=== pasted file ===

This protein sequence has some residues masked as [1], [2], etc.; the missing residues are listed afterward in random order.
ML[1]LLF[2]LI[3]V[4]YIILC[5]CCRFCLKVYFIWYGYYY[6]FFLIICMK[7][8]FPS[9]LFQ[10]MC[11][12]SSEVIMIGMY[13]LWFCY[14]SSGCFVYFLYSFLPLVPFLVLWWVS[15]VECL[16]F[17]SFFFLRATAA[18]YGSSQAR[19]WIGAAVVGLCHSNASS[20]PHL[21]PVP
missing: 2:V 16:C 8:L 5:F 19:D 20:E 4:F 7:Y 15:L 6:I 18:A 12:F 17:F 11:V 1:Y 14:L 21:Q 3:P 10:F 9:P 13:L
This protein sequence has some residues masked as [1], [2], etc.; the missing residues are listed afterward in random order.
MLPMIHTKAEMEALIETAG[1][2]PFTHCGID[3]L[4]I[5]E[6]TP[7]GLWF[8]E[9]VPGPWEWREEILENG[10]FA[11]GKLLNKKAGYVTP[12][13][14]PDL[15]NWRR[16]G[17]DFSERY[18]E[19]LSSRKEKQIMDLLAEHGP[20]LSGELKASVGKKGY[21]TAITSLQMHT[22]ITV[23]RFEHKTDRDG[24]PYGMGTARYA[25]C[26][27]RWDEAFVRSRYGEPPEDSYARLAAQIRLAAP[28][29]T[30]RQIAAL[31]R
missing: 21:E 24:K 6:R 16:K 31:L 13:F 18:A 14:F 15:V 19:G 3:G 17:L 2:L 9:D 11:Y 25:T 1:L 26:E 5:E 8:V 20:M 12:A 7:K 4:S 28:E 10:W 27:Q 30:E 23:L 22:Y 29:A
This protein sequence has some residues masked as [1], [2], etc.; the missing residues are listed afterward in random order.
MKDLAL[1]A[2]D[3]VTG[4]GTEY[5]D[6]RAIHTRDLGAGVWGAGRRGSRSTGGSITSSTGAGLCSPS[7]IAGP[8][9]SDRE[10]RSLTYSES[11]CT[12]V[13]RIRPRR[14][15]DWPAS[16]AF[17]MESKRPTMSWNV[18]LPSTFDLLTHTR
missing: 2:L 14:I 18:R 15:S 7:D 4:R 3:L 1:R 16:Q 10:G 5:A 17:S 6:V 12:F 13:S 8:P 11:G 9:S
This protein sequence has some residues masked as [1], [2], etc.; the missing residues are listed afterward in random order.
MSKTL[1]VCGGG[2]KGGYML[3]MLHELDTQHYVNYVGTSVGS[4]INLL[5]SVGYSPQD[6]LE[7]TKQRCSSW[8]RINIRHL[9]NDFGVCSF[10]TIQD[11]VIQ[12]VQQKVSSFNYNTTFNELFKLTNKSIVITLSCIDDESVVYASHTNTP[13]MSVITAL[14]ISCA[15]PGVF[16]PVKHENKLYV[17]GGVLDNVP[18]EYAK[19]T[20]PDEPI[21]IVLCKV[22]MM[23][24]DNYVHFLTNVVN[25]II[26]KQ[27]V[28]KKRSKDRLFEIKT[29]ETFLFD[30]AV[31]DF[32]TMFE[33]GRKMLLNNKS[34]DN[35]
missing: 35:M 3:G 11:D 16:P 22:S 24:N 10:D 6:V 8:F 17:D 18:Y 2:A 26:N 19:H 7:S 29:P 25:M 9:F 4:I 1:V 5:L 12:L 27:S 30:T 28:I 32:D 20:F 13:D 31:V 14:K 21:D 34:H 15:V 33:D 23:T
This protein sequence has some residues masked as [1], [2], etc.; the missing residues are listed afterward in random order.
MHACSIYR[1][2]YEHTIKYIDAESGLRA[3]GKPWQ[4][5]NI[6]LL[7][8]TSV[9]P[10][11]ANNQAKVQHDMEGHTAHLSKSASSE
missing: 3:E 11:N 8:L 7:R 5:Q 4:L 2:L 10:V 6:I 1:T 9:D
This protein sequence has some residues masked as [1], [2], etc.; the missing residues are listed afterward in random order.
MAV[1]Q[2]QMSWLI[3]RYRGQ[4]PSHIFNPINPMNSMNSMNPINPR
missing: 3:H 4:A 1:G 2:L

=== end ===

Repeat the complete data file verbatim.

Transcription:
This protein sequence has some residues masked as [1], [2], etc.; the missing residues are listed afterward in random order.
ML[1]LLF[2]LI[3]V[4]YIILC[5]CCRFCLKVYFIWYGYYY[6]FFLIICMK[7][8]FPS[9]LFQ[10]MC[11][12]SSEVIMIGMY[13]LWFCY[14]SSGCFVYFLYSFLPLVPFLVLWWVS[15]VECL[16]F[17]SFFFLRATAA[18]YGSSQAR[19]WIGAAVVGLCHSNASS[20]PHL[21]PVP
missing: 2:V 16:C 8:L 5:F 19:D 20:E 4:F 7:Y 15:L 6:I 18:A 12:F 17:F 11:V 1:Y 14:L 21:Q 3:P 10:F 9:P 13:L
This protein sequence has some residues masked as [1], [2], etc.; the missing residues are listed afterward in random order.
MLPMIHTKAEMEALIETAG[1][2]PFTHCGID[3]L[4]I[5]E[6]TP[7]GLWF[8]E[9]VPGPWEWREEILENG[10]FA[11]GKLLNKKAGYVTP[12][13][14]PDL[15]NWRR[16]G[17]DFSERY[18]E[19]LSSRKEKQIMDLLAEHGP[20]LSGELKASVGKKGY[21]TAITSLQMHT[22]ITV[23]RFEHKTDRDG[24]PYGMGTARYA[25]C[26][27]RWDEAFVRSRYGEPPEDSYARLAAQIRLAAP[28][29]T[30]RQIAAL[31]R
missing: 21:E 24:K 6:R 16:K 31:L 13:F 18:A 14:F 15:V 19:G 3:G 17:L 2:L 9:D 11:Y 25:T 1:L 26:E 5:E 8:V 20:M 12:A 7:K 4:S 28:E 10:W 27:Q 30:E 23:L 22:Y 29:A
This protein sequence has some residues masked as [1], [2], etc.; the missing residues are listed afterward in random order.
MKDLAL[1]A[2]D[3]VTG[4]GTEY[5]D[6]RAIHTRDLGAGVWGAGRRGSRSTGGSITSSTGAGLCSPS[7]IAGP[8][9]SDRE[10]RSLTYSES[11]CT[12]V[13]RIRPRR[14][15]DWPAS[16]AF[17]MESKRPTMSWNV[18]LPSTFDLLTHTR
missing: 2:L 14:I 18:R 15:S 7:D 4:R 3:L 1:R 16:Q 10:G 5:A 17:S 6:V 12:F 13:S 8:P 11:G 9:S
This protein sequence has some residues masked as [1], [2], etc.; the missing residues are listed afterward in random order.
MSKTL[1]VCGGG[2]KGGYML[3]MLHELDTQHYVNYVGTSVGS[4]INLL[5]SVGYSPQD[6]LE[7]TKQRCSSW[8]RINIRHL[9]NDFGVCSF[10]TIQD[11]VIQ[12]VQQKVSSFNYNTTFNELFKLTNKSIVITLSCIDDESVVYASHTNTP[13]MSVITAL[14]ISCA[15]PGVF[16]PVKHENKLYV[17]GGVLDNVP[18]EYAK[19]T[20]PDEPI[21]IVLCKV[22]MM[23][24]DNYVHFLTNVVN[25]II[26]KQ[27]V[28]KKRSKDRLFEIKT[29]ETFLFD[30]AV[31]DF[32]TMFE[33]GRKMLLNNKS[34]DN[35]
missing: 35:M 3:G 11:D 16:P 22:S 24:N 10:D 6:V 8:F 17:D 18:Y 2:A 26:N 19:H 7:S 29:P 25:M 9:F 4:I 1:V 5:L 12:L 27:S 30:T 28:I 32:D 20:F 13:D 31:V 14:K 21:D 34:H 15:V 33:D 23:T
This protein sequence has some residues masked as [1], [2], etc.; the missing residues are listed afterward in random order.
MHACSIYR[1][2]YEHTIKYIDAESGLRA[3]GKPWQ[4][5]NI[6]LL[7][8]TSV[9]P[10][11]ANNQAKVQHDMEGHTAHLSKSASSE
missing: 3:E 11:N 8:L 7:R 5:Q 4:L 2:L 10:V 6:I 1:T 9:D
This protein sequence has some residues masked as [1], [2], etc.; the missing residues are listed afterward in random order.
MAV[1]Q[2]QMSWLI[3]RYRGQ[4]PSHIFNPINPMNSMNSMNPINPR
missing: 3:H 4:A 1:G 2:L